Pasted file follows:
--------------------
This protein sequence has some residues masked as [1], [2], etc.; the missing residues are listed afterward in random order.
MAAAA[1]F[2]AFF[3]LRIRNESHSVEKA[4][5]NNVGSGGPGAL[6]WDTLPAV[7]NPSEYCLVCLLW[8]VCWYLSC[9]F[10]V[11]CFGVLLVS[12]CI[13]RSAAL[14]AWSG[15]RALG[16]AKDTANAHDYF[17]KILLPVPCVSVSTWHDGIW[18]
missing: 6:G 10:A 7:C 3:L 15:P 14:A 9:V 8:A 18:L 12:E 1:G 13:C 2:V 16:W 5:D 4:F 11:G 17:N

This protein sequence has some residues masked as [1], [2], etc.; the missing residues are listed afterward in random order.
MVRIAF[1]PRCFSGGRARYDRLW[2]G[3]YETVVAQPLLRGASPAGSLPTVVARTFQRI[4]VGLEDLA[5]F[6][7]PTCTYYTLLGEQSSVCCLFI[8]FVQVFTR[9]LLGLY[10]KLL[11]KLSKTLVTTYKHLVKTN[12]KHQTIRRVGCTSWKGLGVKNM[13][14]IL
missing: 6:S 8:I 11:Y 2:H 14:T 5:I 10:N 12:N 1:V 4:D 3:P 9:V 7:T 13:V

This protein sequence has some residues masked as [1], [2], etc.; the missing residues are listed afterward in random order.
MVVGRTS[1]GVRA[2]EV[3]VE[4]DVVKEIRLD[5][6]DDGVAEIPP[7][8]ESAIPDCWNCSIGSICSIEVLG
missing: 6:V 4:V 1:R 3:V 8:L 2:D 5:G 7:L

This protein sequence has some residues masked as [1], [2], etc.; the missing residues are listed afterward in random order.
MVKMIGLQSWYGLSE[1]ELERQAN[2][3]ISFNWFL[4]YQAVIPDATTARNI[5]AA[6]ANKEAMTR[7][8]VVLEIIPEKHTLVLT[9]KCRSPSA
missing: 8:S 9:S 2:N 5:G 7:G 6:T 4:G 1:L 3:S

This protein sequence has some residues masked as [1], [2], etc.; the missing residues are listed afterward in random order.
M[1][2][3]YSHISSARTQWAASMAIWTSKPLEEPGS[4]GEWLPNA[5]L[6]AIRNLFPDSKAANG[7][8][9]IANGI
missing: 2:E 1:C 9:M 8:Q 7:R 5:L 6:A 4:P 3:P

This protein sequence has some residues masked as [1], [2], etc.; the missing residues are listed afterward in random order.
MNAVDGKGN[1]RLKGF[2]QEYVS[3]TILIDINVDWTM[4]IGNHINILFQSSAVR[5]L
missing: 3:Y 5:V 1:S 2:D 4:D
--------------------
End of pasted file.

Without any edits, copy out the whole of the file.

This protein sequence has some residues masked as [1], [2], etc.; the missing residues are listed afterward in random order.
MAAAA[1]F[2]AFF[3]LRIRNESHSVEKA[4][5]NNVGSGGPGAL[6]WDTLPAV[7]NPSEYCLVCLLW[8]VCWYLSC[9]F[10]V[11]CFGVLLVS[12]CI[13]RSAAL[14]AWSG[15]RALG[16]AKDTANAHDYF[17]KILLPVPCVSVSTWHDGIW[18]
missing: 6:G 10:A 7:C 3:L 15:P 14:A 9:V 8:A 18:L 12:E 1:G 13:C 2:V 16:W 5:D 4:F 11:G 17:N

This protein sequence has some residues masked as [1], [2], etc.; the missing residues are listed afterward in random order.
MVRIAF[1]PRCFSGGRARYDRLW[2]G[3]YETVVAQPLLRGASPAGSLPTVVARTFQRI[4]VGLEDLA[5]F[6][7]PTCTYYTLLGEQSSVCCLFI[8]FVQVFTR[9]LLGLY[10]KLL[11]KLSKTLVTTYKHLVKTN[12]KHQTIRRVGCTSWKGLGVKNM[13][14]IL
missing: 6:S 8:I 11:Y 2:H 14:T 5:I 10:N 12:N 1:V 4:D 3:P 9:V 7:T 13:V

This protein sequence has some residues masked as [1], [2], etc.; the missing residues are listed afterward in random order.
MVVGRTS[1]GVRA[2]EV[3]VE[4]DVVKEIRLD[5][6]DDGVAEIPP[7][8]ESAIPDCWNCSIGSICSIEVLG
missing: 6:V 4:V 1:R 3:V 8:L 2:D 5:G 7:L

This protein sequence has some residues masked as [1], [2], etc.; the missing residues are listed afterward in random order.
MVKMIGLQSWYGLSE[1]ELERQAN[2][3]ISFNWFL[4]YQAVIPDATTARNI[5]AA[6]ANKEAMTR[7][8]VVLEIIPEKHTLVLT[9]KCRSPSA
missing: 8:S 9:S 2:N 5:G 7:G 6:T 4:G 1:L 3:S

This protein sequence has some residues masked as [1], [2], etc.; the missing residues are listed afterward in random order.
M[1][2][3]YSHISSARTQWAASMAIWTSKPLEEPGS[4]GEWLPNA[5]L[6]AIRNLFPDSKAANG[7][8][9]IANGI
missing: 2:E 1:C 9:M 8:Q 7:R 5:L 6:A 4:P 3:P

This protein sequence has some residues masked as [1], [2], etc.; the missing residues are listed afterward in random order.
MNAVDGKGN[1]RLKGF[2]QEYVS[3]TILIDINVDWTM[4]IGNHINILFQSSAVR[5]L
missing: 3:Y 5:V 1:S 2:D 4:D